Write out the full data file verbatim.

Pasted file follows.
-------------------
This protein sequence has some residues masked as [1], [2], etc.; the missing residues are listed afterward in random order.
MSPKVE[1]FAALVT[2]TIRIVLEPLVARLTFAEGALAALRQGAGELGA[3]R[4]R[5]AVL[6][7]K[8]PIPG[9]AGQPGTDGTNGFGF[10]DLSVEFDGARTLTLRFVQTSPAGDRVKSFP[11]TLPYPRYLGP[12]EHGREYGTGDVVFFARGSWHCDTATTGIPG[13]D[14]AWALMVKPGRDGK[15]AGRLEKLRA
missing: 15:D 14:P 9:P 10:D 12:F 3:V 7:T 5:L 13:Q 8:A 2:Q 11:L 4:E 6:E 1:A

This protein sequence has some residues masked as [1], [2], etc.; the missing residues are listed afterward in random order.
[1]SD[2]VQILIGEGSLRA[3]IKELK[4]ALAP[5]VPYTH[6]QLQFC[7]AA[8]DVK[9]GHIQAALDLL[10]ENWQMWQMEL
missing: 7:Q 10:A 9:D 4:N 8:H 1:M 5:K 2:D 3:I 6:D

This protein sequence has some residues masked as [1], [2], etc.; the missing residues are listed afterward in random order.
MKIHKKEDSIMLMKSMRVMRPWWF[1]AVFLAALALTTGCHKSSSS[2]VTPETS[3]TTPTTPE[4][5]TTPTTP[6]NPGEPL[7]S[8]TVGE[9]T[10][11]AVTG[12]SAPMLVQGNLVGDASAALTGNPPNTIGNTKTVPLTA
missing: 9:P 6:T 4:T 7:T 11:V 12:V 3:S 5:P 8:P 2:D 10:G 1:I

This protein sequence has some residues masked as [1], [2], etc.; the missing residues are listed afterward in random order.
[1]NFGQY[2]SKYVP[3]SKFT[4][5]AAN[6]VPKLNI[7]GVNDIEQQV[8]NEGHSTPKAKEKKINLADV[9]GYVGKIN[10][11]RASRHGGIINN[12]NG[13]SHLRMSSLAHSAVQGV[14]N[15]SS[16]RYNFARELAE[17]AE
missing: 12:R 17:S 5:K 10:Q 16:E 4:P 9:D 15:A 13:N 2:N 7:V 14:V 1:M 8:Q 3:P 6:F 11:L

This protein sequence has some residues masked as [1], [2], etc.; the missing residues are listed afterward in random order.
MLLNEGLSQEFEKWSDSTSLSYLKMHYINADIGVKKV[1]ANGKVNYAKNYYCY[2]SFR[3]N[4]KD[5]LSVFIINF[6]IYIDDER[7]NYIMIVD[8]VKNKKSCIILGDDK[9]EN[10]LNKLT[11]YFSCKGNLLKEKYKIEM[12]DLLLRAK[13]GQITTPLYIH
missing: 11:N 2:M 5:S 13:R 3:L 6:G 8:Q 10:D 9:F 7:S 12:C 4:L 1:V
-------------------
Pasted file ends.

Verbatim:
This protein sequence has some residues masked as [1], [2], etc.; the missing residues are listed afterward in random order.
MSPKVE[1]FAALVT[2]TIRIVLEPLVARLTFAEGALAALRQGAGELGA[3]R[4]R[5]AVL[6][7]K[8]PIPG[9]AGQPGTDGTNGFGF[10]DLSVEFDGARTLTLRFVQTSPAGDRVKSFP[11]TLPYPRYLGP[12]EHGREYGTGDVVFFARGSWHCDTATTGIPG[13]D[14]AWALMVKPGRDGK[15]AGRLEKLRA
missing: 15:D 14:P 9:P 10:D 12:F 3:V 7:T 5:L 13:Q 8:A 2:Q 11:L 4:E 6:E 1:A

This protein sequence has some residues masked as [1], [2], etc.; the missing residues are listed afterward in random order.
[1]SD[2]VQILIGEGSLRA[3]IKELK[4]ALAP[5]VPYTH[6]QLQFC[7]AA[8]DVK[9]GHIQAALDLL[10]ENWQMWQMEL
missing: 7:Q 10:A 9:D 4:N 8:H 1:M 5:K 2:D 3:I 6:D

This protein sequence has some residues masked as [1], [2], etc.; the missing residues are listed afterward in random order.
MKIHKKEDSIMLMKSMRVMRPWWF[1]AVFLAALALTTGCHKSSSS[2]VTPETS[3]TTPTTPE[4][5]TTPTTP[6]NPGEPL[7]S[8]TVGE[9]T[10][11]AVTG[12]SAPMLVQGNLVGDASAALTGNPPNTIGNTKTVPLTA
missing: 9:P 6:T 4:T 7:T 11:V 12:V 3:S 5:P 8:P 2:D 10:G 1:I

This protein sequence has some residues masked as [1], [2], etc.; the missing residues are listed afterward in random order.
[1]NFGQY[2]SKYVP[3]SKFT[4][5]AAN[6]VPKLNI[7]GVNDIEQQV[8]NEGHSTPKAKEKKINLADV[9]GYVGKIN[10][11]RASRHGGIINN[12]NG[13]SHLRMSSLAHSAVQGV[14]N[15]SS[16]RYNFARELAE[17]AE
missing: 12:R 17:S 5:K 10:Q 16:E 4:P 9:D 15:A 13:N 2:N 7:V 14:V 1:M 8:Q 3:P 6:F 11:L

This protein sequence has some residues masked as [1], [2], etc.; the missing residues are listed afterward in random order.
MLLNEGLSQEFEKWSDSTSLSYLKMHYINADIGVKKV[1]ANGKVNYAKNYYCY[2]SFR[3]N[4]KD[5]LSVFIINF[6]IYIDDER[7]NYIMIVD[8]VKNKKSCIILGDDK[9]EN[10]LNKLT[11]YFSCKGNLLKEKYKIEM[12]DLLLRAK[13]GQITTPLYIH
missing: 11:N 2:M 5:S 13:R 3:L 6:G 8:Q 10:D 9:F 7:S 12:C 4:L 1:V